How to NOT work in your practice and have more free time

Now you know where you are going. You are in what is called Phase I: “Beginning a New Activity by single handedly training staff.”  When Phase I is done, Phase II is “Running an established activity. An executive gets people to get the work done.” (L. Ron Hubbard)  You are the executive, as well as the professional, and you have to train your staff yourself at first.  Many never get out of Phase one and never remotely approach power, many staying in a state of cope or struggling to pay the bills. This is the state when they do not apply the principles set out in this series of articles on the road to Power.

To get to any major goal, you will need a team. You have a loyal, hard working receptionist and secretary and young associate.  How do you convert them into a team of steely eyed soldiers in your campaign marching toward your goal.  First, put yourself in their places, and learn all about their lives, and their needs and wants. Train each of them in their respective posts yourself.  Put together a pack that includes their job description and how to do it, step by step, and even have them drill what they do before you and give them a pass and award for doing it well. Give each one or more stats to maintain for their individual posts. And teach them how to post them on graphs to keep by their desks.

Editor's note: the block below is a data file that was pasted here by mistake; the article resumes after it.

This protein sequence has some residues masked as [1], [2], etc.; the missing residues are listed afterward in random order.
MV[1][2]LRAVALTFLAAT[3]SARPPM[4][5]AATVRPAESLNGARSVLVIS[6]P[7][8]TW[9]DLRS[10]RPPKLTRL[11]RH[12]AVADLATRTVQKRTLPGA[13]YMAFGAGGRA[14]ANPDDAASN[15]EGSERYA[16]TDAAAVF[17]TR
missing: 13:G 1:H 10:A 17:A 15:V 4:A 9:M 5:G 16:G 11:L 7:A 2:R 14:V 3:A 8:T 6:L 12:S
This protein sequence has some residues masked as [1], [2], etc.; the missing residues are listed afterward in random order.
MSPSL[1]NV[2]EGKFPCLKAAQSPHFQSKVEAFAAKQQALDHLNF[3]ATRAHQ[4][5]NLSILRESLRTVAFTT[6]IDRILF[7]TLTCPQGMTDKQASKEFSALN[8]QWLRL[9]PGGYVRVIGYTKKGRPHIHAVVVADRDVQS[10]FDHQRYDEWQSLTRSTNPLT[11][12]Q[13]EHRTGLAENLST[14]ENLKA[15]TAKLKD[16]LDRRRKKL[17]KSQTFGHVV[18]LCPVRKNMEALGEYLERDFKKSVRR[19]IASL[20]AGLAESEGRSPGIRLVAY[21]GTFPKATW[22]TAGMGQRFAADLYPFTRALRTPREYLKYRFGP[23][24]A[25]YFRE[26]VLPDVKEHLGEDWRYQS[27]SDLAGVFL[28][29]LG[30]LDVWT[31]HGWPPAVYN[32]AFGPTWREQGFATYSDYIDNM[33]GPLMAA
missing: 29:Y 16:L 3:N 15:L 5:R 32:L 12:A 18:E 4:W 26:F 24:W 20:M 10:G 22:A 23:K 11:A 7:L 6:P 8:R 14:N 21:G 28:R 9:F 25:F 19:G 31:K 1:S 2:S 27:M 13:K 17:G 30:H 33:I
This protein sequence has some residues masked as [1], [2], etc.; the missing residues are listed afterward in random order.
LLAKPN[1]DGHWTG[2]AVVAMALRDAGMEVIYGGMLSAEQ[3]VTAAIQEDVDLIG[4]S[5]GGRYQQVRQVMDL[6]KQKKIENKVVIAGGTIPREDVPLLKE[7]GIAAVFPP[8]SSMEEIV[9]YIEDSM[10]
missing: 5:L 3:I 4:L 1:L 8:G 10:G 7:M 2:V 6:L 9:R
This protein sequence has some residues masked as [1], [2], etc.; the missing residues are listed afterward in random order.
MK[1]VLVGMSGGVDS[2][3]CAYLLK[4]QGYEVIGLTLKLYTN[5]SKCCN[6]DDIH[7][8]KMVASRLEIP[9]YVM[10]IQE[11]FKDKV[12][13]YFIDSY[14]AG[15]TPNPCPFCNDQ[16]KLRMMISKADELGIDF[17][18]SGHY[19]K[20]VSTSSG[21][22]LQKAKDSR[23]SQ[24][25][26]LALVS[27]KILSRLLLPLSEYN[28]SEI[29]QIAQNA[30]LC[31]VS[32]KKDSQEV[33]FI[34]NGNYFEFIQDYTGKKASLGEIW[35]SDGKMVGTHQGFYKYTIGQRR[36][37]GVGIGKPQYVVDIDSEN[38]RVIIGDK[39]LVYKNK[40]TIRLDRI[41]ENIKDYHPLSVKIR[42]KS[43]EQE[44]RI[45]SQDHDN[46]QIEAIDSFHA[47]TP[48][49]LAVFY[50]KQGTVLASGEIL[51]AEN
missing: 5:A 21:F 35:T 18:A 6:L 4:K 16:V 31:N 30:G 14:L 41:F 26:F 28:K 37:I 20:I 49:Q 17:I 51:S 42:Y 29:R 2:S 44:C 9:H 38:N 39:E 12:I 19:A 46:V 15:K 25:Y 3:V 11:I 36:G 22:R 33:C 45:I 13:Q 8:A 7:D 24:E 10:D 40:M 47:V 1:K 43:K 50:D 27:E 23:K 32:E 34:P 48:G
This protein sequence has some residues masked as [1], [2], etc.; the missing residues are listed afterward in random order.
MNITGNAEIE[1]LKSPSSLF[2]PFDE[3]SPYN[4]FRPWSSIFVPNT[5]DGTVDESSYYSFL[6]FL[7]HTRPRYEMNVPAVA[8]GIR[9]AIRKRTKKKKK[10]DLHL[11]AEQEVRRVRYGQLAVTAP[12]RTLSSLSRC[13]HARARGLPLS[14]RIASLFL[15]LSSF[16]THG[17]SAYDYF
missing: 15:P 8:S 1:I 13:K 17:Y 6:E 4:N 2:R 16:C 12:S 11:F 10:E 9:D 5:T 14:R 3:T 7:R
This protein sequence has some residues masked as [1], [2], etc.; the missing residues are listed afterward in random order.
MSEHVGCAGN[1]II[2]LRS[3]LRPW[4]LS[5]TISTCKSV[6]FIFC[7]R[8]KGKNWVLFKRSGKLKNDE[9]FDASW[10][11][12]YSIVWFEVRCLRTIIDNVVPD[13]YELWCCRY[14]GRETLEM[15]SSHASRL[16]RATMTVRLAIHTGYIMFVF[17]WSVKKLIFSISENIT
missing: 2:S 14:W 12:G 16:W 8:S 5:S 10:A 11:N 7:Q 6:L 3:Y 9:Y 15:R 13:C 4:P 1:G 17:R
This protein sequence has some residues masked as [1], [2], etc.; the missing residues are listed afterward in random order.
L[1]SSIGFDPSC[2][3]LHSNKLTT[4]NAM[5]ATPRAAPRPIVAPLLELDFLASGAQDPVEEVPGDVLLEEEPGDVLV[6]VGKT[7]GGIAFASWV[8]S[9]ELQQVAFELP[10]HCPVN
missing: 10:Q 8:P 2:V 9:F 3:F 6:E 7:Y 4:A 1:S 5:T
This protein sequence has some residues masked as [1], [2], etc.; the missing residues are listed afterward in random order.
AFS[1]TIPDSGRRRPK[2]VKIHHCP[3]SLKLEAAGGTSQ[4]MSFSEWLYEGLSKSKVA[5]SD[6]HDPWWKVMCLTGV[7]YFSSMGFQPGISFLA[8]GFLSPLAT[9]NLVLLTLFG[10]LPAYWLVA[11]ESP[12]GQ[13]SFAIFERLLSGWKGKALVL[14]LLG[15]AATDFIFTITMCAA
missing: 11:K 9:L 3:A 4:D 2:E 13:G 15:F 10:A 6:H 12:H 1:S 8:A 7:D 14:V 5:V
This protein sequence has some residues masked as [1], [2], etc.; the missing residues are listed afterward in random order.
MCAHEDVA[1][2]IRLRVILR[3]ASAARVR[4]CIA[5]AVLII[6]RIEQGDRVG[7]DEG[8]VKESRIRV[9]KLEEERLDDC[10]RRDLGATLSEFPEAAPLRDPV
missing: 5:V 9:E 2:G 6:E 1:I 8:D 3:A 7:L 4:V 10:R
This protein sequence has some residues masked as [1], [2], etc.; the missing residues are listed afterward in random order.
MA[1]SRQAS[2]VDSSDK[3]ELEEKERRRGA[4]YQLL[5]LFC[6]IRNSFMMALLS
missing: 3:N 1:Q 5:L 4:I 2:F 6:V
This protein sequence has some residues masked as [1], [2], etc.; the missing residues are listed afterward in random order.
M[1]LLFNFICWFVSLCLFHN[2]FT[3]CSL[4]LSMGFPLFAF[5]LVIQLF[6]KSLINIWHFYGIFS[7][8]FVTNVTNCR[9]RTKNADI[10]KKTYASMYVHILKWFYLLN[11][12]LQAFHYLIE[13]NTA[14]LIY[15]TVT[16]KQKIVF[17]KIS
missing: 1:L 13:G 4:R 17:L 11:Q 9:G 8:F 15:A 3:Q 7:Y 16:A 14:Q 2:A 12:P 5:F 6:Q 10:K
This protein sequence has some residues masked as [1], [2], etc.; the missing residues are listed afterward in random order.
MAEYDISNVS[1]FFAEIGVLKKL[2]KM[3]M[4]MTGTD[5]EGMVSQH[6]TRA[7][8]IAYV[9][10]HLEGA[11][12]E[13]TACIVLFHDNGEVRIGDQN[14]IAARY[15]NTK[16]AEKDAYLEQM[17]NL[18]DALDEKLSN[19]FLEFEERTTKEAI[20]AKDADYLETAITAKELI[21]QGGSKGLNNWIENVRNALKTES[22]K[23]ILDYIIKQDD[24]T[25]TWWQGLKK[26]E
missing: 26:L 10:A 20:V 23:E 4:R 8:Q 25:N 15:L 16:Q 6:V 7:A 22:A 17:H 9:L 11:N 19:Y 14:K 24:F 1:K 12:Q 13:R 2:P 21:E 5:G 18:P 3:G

Make them part of your battle plan, roles to play and give them titles and rank, and if they are really good, pay them above their pay grade. Give them rewards they would appreciate for being ‘upstat’ and always acknowledge them for even the slightest win. For major wins, treat them to dinner and a bonus. Let them know they are not just important but they are cared for. Make it feel like family. Make them proud to work for you.

Set office goals and even create games to let them compete or try to beat their own previous statistic, to give them constant reasons to excel.

Move as rapidly as you can into Phase II so that you are released from the day to day operation and administration, so you can become all you can be as a doctor and as good as you know you are in your healing magic. Consider yourself a magician and that you are truly changing the lives of your patients with your magic. Never consider yourself as anything less. You are needed and wanted.  You know this without any doubt or reservation.

Stay ahead of the game in keeping yourself up to date in every phase of your profession, constantly growing in the technology of Chiropractic and administrative technology, always finding ways to give better service and make the office run smoother and more efficiently.

Train and delegate.  Don’t try to run it all by yourself, single handing the whole operation.  Hire people to do the jobs for you, and train them to do these functions, such as bookkeeping, billing, initial interview, and take the viewpoint of being the CEO as a supervisor of personnel and at the same time, keeping yourself sharp on cutting edge technology in your profession, moving ever forward, becoming more and more adept and qualified. And finally, as you have delegated functions and power, allow them to wear that hat of that post. The worst thing you can do to undermine the employee’s competence and confidence is to micromanage him or her.